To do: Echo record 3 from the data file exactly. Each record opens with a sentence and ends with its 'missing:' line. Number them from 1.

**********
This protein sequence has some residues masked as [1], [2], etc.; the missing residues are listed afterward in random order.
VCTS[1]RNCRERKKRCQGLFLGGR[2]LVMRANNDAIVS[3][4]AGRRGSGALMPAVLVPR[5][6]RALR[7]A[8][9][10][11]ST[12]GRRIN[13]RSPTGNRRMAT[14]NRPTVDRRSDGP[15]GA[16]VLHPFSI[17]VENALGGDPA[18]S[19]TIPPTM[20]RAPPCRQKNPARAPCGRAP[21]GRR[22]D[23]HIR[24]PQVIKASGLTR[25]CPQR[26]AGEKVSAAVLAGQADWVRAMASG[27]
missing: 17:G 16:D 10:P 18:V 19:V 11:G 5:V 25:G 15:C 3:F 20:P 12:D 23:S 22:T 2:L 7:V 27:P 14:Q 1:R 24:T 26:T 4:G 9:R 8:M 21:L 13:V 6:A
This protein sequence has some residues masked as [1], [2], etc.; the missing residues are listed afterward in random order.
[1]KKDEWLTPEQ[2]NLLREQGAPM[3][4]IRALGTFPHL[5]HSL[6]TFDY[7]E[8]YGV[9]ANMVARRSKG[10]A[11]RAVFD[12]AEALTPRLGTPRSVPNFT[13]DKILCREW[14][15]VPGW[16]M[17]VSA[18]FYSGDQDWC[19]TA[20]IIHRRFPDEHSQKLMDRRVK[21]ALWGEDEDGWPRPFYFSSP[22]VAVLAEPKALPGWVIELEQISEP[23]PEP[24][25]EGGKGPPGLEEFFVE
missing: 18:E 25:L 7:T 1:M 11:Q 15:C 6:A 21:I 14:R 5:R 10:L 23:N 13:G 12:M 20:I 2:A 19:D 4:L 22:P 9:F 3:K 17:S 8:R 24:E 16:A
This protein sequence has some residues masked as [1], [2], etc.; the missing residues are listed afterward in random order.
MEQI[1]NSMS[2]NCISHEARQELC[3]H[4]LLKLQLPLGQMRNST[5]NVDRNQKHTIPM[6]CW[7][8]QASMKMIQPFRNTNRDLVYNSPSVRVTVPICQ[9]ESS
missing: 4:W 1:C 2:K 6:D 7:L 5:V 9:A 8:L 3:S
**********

This protein sequence has some residues masked as [1], [2], etc.; the missing residues are listed afterward in random order.
MEQI[1]NSMS[2]NCISHEARQELC[3]H[4]LLKLQLPLGQMRNST[5]NVDRNQKHTIPM[6]CW[7][8]QASMKMIQPFRNTNRDLVYNSPSVRVTVPICQ[9]ESS
missing: 4:W 1:C 2:K 6:D 7:L 5:V 9:A 8:L 3:S